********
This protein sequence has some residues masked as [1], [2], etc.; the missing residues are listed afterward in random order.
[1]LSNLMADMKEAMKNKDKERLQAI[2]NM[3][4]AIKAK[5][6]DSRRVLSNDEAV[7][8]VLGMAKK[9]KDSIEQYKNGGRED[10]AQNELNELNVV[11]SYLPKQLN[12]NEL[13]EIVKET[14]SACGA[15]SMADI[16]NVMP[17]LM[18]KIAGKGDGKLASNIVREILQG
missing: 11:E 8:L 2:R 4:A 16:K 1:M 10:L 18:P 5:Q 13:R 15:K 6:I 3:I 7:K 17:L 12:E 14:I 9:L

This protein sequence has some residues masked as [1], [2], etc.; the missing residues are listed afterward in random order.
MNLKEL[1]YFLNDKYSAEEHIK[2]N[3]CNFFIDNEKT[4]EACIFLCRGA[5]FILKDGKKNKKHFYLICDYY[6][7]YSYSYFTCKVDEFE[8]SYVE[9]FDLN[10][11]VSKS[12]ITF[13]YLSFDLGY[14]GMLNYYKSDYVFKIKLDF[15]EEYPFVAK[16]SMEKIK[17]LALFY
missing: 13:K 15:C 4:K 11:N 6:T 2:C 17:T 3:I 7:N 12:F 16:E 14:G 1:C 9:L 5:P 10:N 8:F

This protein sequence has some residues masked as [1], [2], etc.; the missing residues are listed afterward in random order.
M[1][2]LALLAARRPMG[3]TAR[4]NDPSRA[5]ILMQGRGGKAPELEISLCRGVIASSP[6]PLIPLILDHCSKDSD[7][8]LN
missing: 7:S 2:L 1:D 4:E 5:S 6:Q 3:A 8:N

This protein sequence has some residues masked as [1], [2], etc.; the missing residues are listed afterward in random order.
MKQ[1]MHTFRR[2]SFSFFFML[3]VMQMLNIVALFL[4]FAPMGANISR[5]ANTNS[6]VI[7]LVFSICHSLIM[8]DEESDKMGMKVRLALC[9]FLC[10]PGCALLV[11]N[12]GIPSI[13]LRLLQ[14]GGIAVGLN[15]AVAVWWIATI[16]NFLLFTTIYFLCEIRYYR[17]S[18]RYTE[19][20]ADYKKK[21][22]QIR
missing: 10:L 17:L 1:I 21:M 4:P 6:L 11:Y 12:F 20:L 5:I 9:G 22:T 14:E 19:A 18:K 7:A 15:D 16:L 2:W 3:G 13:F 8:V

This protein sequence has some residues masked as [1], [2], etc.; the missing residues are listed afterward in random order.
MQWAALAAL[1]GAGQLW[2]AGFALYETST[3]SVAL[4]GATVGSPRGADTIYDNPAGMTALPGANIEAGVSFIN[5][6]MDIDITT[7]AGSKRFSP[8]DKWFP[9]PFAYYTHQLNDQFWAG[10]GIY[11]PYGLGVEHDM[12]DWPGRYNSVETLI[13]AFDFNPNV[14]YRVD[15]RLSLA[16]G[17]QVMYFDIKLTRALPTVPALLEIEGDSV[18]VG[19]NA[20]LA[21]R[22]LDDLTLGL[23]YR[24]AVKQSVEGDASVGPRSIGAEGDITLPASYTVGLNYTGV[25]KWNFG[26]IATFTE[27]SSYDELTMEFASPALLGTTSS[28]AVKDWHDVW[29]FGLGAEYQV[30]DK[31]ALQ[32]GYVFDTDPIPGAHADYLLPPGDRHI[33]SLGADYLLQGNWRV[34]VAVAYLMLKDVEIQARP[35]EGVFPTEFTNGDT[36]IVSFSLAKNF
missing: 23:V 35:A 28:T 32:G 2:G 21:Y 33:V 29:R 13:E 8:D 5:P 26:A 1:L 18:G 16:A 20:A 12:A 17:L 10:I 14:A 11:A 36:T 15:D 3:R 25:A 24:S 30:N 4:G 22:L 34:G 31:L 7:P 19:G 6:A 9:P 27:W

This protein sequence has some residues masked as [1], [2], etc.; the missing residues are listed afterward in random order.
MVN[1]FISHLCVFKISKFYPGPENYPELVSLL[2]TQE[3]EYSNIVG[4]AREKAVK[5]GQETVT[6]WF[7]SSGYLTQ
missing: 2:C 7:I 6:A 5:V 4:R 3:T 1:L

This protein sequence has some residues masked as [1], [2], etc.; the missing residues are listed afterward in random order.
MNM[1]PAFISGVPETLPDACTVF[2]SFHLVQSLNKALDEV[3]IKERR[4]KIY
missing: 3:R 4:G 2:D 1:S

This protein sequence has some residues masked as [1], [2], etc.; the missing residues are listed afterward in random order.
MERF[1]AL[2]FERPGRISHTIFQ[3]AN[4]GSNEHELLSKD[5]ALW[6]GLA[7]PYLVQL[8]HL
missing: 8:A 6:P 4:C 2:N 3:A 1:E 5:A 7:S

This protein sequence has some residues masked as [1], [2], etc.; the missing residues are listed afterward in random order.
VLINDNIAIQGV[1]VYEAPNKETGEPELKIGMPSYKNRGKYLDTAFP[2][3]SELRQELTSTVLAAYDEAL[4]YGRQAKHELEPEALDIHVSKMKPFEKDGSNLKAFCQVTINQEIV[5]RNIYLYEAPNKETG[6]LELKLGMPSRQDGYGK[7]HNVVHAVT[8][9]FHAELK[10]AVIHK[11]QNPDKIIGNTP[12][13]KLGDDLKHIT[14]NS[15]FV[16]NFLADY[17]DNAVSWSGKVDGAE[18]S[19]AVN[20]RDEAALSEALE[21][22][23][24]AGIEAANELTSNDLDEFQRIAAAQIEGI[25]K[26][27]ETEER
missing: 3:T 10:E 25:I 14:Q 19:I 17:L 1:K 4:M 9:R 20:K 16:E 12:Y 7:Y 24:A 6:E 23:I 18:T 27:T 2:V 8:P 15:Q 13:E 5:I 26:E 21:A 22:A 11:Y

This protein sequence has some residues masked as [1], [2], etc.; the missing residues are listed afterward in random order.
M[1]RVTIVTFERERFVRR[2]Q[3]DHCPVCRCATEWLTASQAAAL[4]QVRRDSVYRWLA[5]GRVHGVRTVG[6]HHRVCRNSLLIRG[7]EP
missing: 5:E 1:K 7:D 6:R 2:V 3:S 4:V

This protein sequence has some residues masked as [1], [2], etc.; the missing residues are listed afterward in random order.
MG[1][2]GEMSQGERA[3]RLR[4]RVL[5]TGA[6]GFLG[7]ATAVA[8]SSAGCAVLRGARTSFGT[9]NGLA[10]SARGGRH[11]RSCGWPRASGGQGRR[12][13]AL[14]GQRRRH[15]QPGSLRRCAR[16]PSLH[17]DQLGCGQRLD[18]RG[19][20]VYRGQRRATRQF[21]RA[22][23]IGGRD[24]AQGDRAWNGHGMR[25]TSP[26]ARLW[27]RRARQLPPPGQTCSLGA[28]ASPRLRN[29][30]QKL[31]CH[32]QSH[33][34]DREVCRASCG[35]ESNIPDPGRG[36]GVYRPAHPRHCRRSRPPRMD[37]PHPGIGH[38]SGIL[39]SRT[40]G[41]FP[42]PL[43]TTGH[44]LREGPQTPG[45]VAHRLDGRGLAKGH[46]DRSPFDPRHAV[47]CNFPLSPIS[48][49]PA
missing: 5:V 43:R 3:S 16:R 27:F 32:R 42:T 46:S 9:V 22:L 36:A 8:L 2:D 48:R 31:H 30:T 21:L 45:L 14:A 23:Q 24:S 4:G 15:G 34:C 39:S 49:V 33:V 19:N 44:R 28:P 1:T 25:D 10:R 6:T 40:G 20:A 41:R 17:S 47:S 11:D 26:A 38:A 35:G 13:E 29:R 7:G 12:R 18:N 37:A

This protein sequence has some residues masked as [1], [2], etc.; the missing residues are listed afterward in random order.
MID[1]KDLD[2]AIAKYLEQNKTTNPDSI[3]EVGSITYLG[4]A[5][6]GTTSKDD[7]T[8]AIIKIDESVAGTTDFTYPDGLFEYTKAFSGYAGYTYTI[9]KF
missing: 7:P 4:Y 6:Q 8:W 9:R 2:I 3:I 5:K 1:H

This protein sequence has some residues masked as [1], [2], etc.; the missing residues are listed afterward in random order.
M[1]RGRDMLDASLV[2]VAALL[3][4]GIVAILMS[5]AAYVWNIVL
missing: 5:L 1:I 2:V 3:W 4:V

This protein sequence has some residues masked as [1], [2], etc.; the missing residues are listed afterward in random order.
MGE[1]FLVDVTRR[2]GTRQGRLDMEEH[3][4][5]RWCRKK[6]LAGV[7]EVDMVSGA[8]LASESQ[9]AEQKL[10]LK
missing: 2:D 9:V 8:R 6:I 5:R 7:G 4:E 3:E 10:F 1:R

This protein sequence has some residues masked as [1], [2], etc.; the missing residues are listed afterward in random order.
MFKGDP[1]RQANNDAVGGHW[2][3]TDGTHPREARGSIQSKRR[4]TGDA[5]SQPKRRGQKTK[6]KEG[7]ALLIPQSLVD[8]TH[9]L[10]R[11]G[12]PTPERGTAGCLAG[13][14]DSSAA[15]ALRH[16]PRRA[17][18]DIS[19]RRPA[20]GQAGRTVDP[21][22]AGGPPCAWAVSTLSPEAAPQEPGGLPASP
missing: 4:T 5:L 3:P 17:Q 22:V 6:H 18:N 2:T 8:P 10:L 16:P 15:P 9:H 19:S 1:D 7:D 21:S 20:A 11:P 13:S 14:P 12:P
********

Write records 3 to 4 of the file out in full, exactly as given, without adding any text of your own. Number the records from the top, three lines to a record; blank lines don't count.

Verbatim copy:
This protein sequence has some residues masked as [1], [2], etc.; the missing residues are listed afterward in random order.
M[1][2]LALLAARRPMG[3]TAR[4]NDPSRA[5]ILMQGRGGKAPELEISLCRGVIASSP[6]PLIPLILDHCSKDSD[7][8]LN
missing: 7:S 2:L 1:D 4:E 5:S 6:Q 3:A 8:N

This protein sequence has some residues masked as [1], [2], etc.; the missing residues are listed afterward in random order.
MKQ[1]MHTFRR[2]SFSFFFML[3]VMQMLNIVALFL[4]FAPMGANISR[5]ANTNS[6]VI[7]LVFSICHSLIM[8]DEESDKMGMKVRLALC[9]FLC[10]PGCALLV[11]N[12]GIPSI[13]LRLLQ[14]GGIAVGLN[15]AVAVWWIATI[16]NFLLFTTIYFLCEIRYYR[17]S[18]RYTE[19][20]ADYKKK[21][22]QIR
missing: 10:L 17:L 1:I 21:M 4:P 6:L 11:Y 12:F 20:L 5:I 9:G 22:T 14:E 19:A 18:K 7:A 15:D 16:L 2:W 3:G 13:F 8:V